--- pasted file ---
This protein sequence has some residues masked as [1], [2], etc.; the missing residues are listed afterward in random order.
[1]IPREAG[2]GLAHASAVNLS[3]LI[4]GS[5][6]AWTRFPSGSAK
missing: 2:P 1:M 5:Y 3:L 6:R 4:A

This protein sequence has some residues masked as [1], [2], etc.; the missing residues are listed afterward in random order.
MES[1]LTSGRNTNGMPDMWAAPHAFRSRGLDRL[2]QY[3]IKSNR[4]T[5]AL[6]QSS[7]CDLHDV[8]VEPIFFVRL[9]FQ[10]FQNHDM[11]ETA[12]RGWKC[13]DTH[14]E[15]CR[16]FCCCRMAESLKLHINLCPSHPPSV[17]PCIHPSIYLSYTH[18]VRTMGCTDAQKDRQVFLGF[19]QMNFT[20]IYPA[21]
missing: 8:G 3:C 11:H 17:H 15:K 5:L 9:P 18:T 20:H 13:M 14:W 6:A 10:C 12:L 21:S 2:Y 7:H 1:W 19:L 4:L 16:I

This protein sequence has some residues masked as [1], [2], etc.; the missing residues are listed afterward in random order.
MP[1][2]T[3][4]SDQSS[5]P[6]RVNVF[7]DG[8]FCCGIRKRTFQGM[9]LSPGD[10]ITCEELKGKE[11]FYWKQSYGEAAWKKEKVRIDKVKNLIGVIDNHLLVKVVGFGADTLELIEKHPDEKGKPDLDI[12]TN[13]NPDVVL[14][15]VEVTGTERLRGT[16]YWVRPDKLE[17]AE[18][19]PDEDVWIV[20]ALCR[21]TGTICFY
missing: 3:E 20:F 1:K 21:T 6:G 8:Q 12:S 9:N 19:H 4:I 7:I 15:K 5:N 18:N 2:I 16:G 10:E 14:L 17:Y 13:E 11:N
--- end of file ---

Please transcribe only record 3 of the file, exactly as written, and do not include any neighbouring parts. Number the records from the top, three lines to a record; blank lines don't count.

This protein sequence has some residues masked as [1], [2], etc.; the missing residues are listed afterward in random order.
MP[1][2]T[3][4]SDQSS[5]P[6]RVNVF[7]DG[8]FCCGIRKRTFQGM[9]LSPGD[10]ITCEELKGKE[11]FYWKQSYGEAAWKKEKVRIDKVKNLIGVIDNHLLVKVVGFGADTLELIEKHPDEKGKPDLDI[12]TN[13]NPDVVL[14][15]VEVTGTERLRGT[16]YWVRPDKLE[17]AE[18][19]PDEDVWIV[20]ALCR[21]TGTICFY
missing: 3:E 20:F 1:K 21:T 6:G 8:Q 12:S 9:N 19:H 4:I 7:I 15:K 5:N 18:N 2:I 16:G 10:E 14:L 17:Y 13:E 11:N